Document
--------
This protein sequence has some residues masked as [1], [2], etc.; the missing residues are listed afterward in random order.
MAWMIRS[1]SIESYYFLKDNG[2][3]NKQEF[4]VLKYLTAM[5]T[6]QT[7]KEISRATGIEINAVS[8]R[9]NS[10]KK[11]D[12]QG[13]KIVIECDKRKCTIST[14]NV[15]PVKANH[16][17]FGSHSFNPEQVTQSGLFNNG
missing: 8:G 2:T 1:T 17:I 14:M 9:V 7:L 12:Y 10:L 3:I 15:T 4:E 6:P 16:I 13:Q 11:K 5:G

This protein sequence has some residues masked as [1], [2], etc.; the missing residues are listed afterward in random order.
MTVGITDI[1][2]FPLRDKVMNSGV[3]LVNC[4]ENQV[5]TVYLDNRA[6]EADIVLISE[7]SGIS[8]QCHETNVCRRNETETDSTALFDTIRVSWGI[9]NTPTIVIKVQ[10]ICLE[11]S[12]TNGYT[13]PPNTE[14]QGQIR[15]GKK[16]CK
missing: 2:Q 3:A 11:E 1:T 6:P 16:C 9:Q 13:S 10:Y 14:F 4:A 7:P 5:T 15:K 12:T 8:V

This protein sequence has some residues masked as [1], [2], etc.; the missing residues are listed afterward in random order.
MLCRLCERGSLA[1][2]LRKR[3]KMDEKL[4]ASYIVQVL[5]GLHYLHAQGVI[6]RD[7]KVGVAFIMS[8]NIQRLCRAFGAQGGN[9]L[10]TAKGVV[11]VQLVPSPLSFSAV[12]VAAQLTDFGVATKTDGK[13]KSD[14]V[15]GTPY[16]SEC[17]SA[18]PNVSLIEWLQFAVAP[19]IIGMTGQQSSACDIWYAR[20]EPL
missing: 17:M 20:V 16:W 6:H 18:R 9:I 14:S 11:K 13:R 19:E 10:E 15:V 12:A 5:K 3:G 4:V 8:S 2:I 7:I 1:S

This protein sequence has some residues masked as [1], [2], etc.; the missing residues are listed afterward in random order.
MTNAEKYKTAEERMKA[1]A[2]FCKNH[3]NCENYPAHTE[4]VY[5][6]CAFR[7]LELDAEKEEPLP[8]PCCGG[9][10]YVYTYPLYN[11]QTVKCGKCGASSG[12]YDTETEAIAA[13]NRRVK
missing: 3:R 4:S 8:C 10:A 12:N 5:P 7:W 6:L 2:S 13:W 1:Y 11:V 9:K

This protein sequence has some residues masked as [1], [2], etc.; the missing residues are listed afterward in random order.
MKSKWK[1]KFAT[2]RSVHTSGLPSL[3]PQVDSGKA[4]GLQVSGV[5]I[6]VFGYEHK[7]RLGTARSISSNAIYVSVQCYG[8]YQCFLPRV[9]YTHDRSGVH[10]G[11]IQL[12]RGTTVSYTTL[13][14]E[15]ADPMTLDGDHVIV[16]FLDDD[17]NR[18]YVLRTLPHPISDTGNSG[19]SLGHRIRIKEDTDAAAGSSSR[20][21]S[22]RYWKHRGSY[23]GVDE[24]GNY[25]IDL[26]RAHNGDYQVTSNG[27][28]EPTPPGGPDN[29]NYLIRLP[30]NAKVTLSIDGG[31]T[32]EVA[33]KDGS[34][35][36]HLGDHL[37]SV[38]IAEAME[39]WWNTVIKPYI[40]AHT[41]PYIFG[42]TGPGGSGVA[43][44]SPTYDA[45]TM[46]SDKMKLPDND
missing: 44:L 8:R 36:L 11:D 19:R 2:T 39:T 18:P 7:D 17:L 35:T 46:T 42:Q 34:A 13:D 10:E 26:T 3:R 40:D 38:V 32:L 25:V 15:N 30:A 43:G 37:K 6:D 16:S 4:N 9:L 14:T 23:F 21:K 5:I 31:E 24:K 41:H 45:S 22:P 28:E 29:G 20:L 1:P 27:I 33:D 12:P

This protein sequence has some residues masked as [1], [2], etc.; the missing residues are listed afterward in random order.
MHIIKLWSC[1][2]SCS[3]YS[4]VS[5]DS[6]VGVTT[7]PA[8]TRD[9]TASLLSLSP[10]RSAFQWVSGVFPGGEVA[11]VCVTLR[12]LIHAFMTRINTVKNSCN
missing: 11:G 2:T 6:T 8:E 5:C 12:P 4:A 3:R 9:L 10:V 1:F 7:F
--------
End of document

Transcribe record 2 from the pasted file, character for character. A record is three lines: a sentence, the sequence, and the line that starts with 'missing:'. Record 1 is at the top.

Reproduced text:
This protein sequence has some residues masked as [1], [2], etc.; the missing residues are listed afterward in random order.
MTVGITDI[1][2]FPLRDKVMNSGV[3]LVNC[4]ENQV[5]TVYLDNRA[6]EADIVLISE[7]SGIS[8]QCHETNVCRRNETETDSTALFDTIRVSWGI[9]NTPTIVIKVQ[10]ICLE[11]S[12]TNGYT[13]PPNTE[14]QGQIR[15]GKK[16]CK
missing: 2:Q 3:A 11:E 1:T 6:P 16:C 9:Q 13:S 10:Y 14:F 4:A 7:P 5:T 15:K 12:T 8:V